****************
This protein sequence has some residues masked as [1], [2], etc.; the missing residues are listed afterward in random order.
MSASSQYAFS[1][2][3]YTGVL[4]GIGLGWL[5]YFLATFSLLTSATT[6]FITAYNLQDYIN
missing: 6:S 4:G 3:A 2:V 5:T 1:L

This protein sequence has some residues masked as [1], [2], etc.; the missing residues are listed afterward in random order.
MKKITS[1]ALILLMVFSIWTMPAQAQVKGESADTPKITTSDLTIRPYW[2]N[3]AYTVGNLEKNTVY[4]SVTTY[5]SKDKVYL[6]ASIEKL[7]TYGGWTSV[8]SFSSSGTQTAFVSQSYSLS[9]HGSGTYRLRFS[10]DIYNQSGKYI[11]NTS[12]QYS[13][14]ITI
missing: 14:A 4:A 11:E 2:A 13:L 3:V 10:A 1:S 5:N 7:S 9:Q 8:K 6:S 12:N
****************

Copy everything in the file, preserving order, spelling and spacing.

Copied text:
This protein sequence has some residues masked as [1], [2], etc.; the missing residues are listed afterward in random order.
MSASSQYAFS[1][2][3]YTGVL[4]GIGLGWL[5]YFLATFSLLTSATT[6]FITAYNLQDYIN
missing: 6:S 4:G 3:A 2:V 5:T 1:L

This protein sequence has some residues masked as [1], [2], etc.; the missing residues are listed afterward in random order.
MKKITS[1]ALILLMVFSIWTMPAQAQVKGESADTPKITTSDLTIRPYW[2]N[3]AYTVGNLEKNTVY[4]SVTTY[5]SKDKVYL[6]ASIEKL[7]TYGGWTSV[8]SFSSSGTQTAFVSQSYSLS[9]HGSGTYRLRFS[10]DIYNQSGKYI[11]NTS[12]QYS[13][14]ITI
missing: 14:A 4:A 11:E 2:A 13:L 3:V 10:A 1:S 5:N 7:S 9:Q 8:K 6:S 12:N